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Australia Thursday put forward a plan calling for intensified financial pressure on South Africa, and Zambia denounced international banks as "bloodsuckers" for rescheduling South African debt.

Prime Minister Bob Hawke of Australia said Commonwealth leaders were "disappointed" at the agreement by foreign banks to reschedule $8 billion of South Africa's $40 billion debt.News of the bank deal came as leaders of the 49-nation Commonwealth met in closed session to debate sanctions against South Africa, which quit the Commonwealth in 1961.

Prime Minister Margaret Thatcher of Britain, the sole opponent of sanctions in the association of Britain and its former colonies, insists embargoes now would be irresponsible.

Australia's five-point plan called on international banks to toughen lending conditions for South Africa, including limiting maxium credit terms to 90 days.

It also calls for setting up a monitoring agency to scrutinize South Africa's links with the international financial community.

President Kenneth Kaunda of Zambia, at a news conference on the second day of the biennial summit, said bloodshed threatened to engulf southern Africa.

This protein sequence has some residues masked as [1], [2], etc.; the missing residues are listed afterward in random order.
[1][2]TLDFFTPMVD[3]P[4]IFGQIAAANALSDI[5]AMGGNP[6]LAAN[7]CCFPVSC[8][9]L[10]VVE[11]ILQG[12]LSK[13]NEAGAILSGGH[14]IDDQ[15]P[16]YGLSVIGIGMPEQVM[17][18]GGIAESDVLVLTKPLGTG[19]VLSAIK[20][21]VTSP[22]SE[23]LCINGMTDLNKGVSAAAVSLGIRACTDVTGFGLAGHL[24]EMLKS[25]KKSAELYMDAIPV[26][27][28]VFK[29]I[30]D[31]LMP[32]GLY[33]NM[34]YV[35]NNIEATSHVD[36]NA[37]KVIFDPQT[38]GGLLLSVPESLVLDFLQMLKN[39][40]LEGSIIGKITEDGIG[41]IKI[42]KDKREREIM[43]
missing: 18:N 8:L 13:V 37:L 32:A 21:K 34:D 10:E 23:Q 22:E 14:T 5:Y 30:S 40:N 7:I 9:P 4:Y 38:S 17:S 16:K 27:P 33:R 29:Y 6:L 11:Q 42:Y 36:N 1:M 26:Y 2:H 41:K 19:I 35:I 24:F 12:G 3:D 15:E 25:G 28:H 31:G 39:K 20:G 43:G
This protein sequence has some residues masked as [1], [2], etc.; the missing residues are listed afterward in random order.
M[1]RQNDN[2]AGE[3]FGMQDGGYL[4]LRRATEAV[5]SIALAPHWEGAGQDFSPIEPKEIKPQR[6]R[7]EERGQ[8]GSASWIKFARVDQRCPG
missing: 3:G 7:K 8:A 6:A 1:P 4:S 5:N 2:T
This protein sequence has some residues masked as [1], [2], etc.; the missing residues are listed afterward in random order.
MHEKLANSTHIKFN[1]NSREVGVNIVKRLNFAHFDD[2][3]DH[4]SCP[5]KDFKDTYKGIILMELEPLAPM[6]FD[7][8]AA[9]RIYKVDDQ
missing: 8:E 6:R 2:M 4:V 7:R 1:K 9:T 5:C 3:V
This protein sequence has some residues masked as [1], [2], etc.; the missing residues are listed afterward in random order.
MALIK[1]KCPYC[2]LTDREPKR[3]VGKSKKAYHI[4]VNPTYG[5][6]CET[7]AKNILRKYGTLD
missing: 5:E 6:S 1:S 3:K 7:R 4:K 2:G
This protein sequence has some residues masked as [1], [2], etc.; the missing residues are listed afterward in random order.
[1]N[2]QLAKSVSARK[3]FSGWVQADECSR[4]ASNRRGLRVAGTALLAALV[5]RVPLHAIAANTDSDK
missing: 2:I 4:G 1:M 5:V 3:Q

"Bankers are sucking at that blood by supporting South Africa. They are bloodsuckers," he said.

Commonwealth leaders, apart from Thatcher, had planned to launch a new drive to try to stymie South Africa's efforts to reschedule the $8 billion of its foreign debt that is due next June.

On Wednesday, Canadian officials said a three-nation Commonwealth team of representatives from Canada, Australia and India has been lobbying major international banks and received what he called a "favorable response."

But within hours, the South African Reserve Bank announced it has reached a deal with the creditors, mostly American and European banks.

On Wednesday Thatcher, arguing that South African President F.W. de Klerk deserves encouragement, urged the Commonwealth not to rebuff "the most helpful sign for many years that progress was possible."

She cited de Klerk's release this week of eight black nationalist leaders, relaxation of restrictions on anti-government demonstrations and his "willingness to consult all shades of opinion."

Canada proposes maintaining existing sanctions but holding off on new ones for six months as a challenge to de Klerk to get the white-dominated Parliament to abolish race laws by then.

The laws include regulations that deny the black majority the vote and segregate residential areas and health services.